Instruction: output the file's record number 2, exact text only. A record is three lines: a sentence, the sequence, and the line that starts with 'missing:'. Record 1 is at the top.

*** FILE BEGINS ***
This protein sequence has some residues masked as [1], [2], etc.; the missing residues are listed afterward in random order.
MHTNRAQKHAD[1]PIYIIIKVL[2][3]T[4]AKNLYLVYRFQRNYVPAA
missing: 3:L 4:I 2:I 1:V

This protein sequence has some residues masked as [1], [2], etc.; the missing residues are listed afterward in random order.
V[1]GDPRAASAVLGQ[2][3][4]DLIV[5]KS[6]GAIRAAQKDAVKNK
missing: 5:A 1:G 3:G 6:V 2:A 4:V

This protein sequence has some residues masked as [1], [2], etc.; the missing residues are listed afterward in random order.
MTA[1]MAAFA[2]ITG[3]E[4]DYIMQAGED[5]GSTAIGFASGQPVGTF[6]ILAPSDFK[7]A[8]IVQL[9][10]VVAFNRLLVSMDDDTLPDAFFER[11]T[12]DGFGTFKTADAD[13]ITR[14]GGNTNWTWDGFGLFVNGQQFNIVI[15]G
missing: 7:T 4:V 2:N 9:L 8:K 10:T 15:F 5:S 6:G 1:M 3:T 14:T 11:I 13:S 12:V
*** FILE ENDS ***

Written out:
This protein sequence has some residues masked as [1], [2], etc.; the missing residues are listed afterward in random order.
V[1]GDPRAASAVLGQ[2][3][4]DLIV[5]KS[6]GAIRAAQKDAVKNK
missing: 5:A 1:G 3:G 6:V 2:A 4:V